Resources & Answers
We’re here to help you navigate the options before you start being billed by minute. (That may be a slight exaggeration, but lawyers typically bill by hour or fractions of hours, such as every 1/6th of the hour).
So when should you contact a lawyer?
How do you choose which one?
What if you just need help with legal writing or questions but not a trial lawyer?
Can you interview a lawyer before committing to their firm and services?
Help! I Think I Need a Lawyer But Don’t Know Where to Begin.
This site will help you break down your exact needs so that you don’t end up with a lawyer that can certainly handle your case but is actually more than you need and therefore far too expensive. Of course, on the other hand, you’ll want to be sure your lawyer is equip enough to handle your case and not too little. For example, by going through a larger agency or selecting a lawyer who has won every case, you may be paying for a lawyer whose breadth and depth of knowledge is beyond your needs. Or perhaps you don’t even need a lawyer who wins cases- your needs may not include a court lawyer at all and just someone familiar with writing legal documents. Let us help you define your needs by providing quick-to-access information you can easily use to find the lawyer that is best for you.
Is There Such a Thing as Getting Free Advice from a Lawyer?
Some law offices will offer a brief phone conversation with an administrative assistant to evaluate whether or not your needs can be met by someone on their team, but more often than not lawyers bill for all of their time. This means the work rests on your shoulders for figuring out what and who you need before you reach out to their office.
But that is where we can help! While we are not offering you any legal advice for free per say, we are here to help you navigate the industry jargon, types of law and lawyers, and tools to evaluate your needs so that you can make strong, informed decisions moving forward in your process to seek legal counsel.
HELP WITH DIVORCE LAWYERS
Is all advice good? Certainly not. Is too much advice really a thing? Absolutely.
When you start Googling “divorce lawyers,” it can be extremely hard to navigate where to even begin. The first issue with Googling this is that you may not even need a divorce lawyer at all, or not a “full package” divorce lawyer.
What you actually need is to understand what the basic steps to divorce require and then work your way up from there rather than starting from the top down. For example, when a divorce is uncontested, it can be achieved in as little as about $300. You do not actually need to think about courts and judges and being billed hourly.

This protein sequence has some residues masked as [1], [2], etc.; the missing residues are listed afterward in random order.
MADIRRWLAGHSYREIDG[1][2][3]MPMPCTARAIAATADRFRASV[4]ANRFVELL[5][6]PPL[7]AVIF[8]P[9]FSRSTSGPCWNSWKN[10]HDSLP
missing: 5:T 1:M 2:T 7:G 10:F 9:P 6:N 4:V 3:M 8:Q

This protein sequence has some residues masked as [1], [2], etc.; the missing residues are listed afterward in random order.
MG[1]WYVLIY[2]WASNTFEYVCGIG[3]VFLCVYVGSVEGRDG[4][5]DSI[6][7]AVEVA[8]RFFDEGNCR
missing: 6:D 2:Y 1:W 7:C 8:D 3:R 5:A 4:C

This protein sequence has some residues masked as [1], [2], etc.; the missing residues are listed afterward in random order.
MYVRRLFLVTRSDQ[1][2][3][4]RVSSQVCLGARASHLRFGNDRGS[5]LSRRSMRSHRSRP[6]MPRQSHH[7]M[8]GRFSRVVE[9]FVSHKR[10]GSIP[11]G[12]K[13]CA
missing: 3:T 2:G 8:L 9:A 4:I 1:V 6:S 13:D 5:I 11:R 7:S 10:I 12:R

We will help you navigate exactly what you need by starting with the basics and helping you understand where and how you might need to “build on” to that foundation. Then you can build the smallest but most comprehensive list of legal items you’ll need for your divorce, from start to finish.
LAWYER HELP NEAR ME
We provide you with this directory of lawyers and their contact information directly here. That way you can link to exactly the firms and lawyers we recommend for the services you need.
Who Helps Lawyers?
Is a Lawyer My Only Option?
Are there various levels to lawyers? What if I don’t think I need a full Law and Order style team and only need help with some quick legal questions or what should be an easy task because it’s between amicable parties?
The good news is that there are other solutions than just hiring a lawyer or having to commit to paying a large retainer for anticipated large-scope legal fees.
Paralegals, for example, mostly work within a law firm (although some work as independent contractors) and have trained in law work specifically, but they likely do not have a law degree or active license to practice law in the state. Paralegals are qualified to perform their responsibilities by completing an educational program, receiving training on the job, or through actual work experience. They are not licensed as attorneys are. American Bar defines paralegals as those who “perform substantive legal work that would otherwise be done by attorneys…Attorneys remain responsible for legal work delegated to paralegals and must supervise paralegals’ work.”
Be aware that not all states have regulations on the term “paralegal,” so always be sure to vet potential paralegals for their training and qualifications if you are going through a paralegal who works as a private contractor. There are many certifications you can check for, such as certificates from the NALA: The Paralegal Association, which has designations for Certified Paralegal (CP) or Advanced Certified Paralegal (ACP), or the National Federation of Paralegal Associations (NFPA), which designates those who pass its competency exam as Registered Paralegals (RP).
In Michigan, “the only individuals who can draft legal documents for other people or give legal advice are lawyers licensed to practice law in Michigan.” So while you may be able to seek legal advice or advice about law from people other than lawyers themselves, “Any non-lawyer who drafts legal documents, gives legal advice, or gives the impression that they are an attorney when they are not may be guilty of the unauthorized practice of law.”
Additionally, be aware and weary of companies, especially online, that “draft legal documents for a fee, including divorce, bankruptcy, and estate planning documents such as wills and trusts.”
We can help you navigate exactly what you need, and how you can use paralegal and other legal advice to your advantage before turning to a lawyer to finalize your needed outcome.